As cats can get lost and be out in the elements for awhile, it may be necessary to take a photo of the animal an post is on a lost animal website. You can also contact your local animal shelters or Humane Society of the United States, as they do have records of pet owners looking for their lost pets.

If no one has reported the cat missing, then it is up to you to keep it and give a home or surrender it to your local animal shelter. Please be aware that once you surrender an animal it is up to the shelter to decide its fate. Not all shelters are “no-kill”. You want to find one that is a “no-kill” shelter, so that your rescue cat will be guaranteed a future home with a human family.

Keeping the Cat

Choosing to keep your rescued cat is also an option. You have already done some hard work to save the cat’s life. It is now in your care and environment. There are many considerations however, that should be thought out carefully, as homing a cat is a life-long commitment. Are you able to commit to the care of the cat for its life?

Some initial veterinary costs right away include:

  • Vaccinations – rabies, distemper, feline leukemia – are the main ones
  • De-worming (all stray cats need this),
  • ear mite treatments
  • Micro-chipping ( I highly recommend to protect your cat if it gets lost – again)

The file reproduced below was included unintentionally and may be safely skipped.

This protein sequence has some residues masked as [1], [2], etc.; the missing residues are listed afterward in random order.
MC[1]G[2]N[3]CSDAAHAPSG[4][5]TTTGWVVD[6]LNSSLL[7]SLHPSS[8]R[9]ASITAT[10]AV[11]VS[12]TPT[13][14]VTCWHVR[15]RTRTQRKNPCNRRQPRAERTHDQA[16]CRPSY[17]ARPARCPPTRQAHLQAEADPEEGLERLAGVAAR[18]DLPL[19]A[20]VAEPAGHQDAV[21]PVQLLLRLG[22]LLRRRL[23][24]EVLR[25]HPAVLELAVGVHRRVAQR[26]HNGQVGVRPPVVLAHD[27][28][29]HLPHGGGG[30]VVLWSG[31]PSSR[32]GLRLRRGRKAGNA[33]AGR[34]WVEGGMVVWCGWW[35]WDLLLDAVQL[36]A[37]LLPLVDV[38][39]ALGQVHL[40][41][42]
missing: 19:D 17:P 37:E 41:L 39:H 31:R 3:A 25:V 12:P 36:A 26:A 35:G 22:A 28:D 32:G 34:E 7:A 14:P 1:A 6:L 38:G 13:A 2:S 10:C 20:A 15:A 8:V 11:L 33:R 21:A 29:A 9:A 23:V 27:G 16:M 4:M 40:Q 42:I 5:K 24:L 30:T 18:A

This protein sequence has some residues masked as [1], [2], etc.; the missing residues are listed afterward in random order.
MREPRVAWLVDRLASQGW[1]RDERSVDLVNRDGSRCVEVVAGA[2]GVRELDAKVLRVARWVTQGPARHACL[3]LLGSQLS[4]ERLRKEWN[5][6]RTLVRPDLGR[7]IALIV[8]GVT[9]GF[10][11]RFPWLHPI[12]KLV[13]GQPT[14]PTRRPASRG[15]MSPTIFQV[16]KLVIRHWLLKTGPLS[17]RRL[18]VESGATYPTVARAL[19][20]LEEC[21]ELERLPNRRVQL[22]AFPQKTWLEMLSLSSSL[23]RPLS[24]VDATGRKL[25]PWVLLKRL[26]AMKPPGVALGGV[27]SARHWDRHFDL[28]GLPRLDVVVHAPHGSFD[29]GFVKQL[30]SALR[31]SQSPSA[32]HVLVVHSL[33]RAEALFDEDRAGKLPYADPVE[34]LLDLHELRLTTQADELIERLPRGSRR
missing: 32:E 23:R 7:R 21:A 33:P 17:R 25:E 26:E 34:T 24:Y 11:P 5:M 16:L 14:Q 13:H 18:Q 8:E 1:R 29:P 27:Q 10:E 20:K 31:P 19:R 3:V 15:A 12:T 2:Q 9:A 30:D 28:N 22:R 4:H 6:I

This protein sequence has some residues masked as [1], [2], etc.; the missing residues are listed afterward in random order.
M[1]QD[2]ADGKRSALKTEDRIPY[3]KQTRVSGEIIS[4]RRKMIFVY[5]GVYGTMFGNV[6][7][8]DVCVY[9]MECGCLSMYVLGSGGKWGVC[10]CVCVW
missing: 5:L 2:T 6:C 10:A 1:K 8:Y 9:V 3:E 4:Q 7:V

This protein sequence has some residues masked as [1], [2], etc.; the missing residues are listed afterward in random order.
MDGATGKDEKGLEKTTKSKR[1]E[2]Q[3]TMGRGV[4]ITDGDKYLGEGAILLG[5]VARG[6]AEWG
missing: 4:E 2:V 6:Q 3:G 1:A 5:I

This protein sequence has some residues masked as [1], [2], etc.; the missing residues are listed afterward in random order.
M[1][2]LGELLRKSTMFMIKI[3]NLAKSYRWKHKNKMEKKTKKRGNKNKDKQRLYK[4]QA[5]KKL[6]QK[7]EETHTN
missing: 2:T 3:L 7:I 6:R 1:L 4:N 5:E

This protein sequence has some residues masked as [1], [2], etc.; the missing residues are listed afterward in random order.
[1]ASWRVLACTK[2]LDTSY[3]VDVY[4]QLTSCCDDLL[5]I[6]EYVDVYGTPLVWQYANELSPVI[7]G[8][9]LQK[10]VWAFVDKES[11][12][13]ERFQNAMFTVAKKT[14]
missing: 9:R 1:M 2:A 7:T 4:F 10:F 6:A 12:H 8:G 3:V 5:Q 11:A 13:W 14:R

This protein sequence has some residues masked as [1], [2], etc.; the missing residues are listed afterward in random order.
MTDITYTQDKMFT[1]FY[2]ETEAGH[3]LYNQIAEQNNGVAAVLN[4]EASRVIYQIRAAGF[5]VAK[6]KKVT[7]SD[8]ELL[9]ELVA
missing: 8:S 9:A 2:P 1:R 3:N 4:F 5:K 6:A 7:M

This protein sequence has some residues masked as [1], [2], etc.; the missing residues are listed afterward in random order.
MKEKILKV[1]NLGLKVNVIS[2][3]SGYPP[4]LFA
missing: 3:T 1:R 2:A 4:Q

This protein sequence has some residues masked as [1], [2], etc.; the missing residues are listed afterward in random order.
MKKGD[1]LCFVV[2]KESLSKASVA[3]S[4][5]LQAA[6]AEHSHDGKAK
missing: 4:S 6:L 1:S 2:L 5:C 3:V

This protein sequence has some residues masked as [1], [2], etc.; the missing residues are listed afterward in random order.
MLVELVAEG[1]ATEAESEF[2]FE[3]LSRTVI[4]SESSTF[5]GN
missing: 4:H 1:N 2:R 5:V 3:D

• Spay or Neutering

Also be aware that there could be behavioral issues, such as spraying or, aggression. A cat needs at least a month to adjust to its new environment and given lots of love and reassurance. After all, it has experienced a great trauma either being abandoned, lost, or feral.

Cat Fur-Ever Home?

So many cats need homes as 3.4 million are living in shelters. Euthanized cats number up to 1.4 million per year. (Statistics taken from www.aspca.org. )

Share Your Story

Do you have a cat-rescue story to tell? Share it in the comments section!

Noree in Neverland

Every now and then you encounter a cat like Noree.

She came to me bnoreey way of rescue from an unstable human environment. She is a muted gray marble color, demure, lonesome cat. She is about 6 years, and is waiting for her “fur-ever” home.

Current Housing

Currently, Noree resides at Little Orphans Animal Rescue in Montello, Wisconsin, (LOAR). She doesn’t like it there -too many other cats around. Noree is a reticent feline. She prefers to be the only cat in the house and can get irritated with others, when too much activity is happening around her. It’s not her fault really, as she has been uprooted a number of times by irresponsible humans. This is what happens, thinks Noree, when, you upset my routine.

Noree is a beautiful, playful cat with deep soulful eyes. She has her limitations though, like any of us. And like any of us, she wants to be accepted and loved. Currently barely tolerating her accommodations, she is agitated and wondering how she got into this mess.

Her Journey

I played a hand in her journey to LOAR. I learned that she was going to be euthanized by her owner, if she couldn’t be re-homed. I planned the rescue in the nick of time. Paid the twenty dollars requested, loaded up her belongings- a cat carrier, cat feeder, and some cat food and litter. A tall cat tower, also came along with her, that turned out to be a huge hit for all the cats at the rescue building.

Noree just wants to go to her new home. Noree is waiting. She is a good cat. She is in her “Neverland”.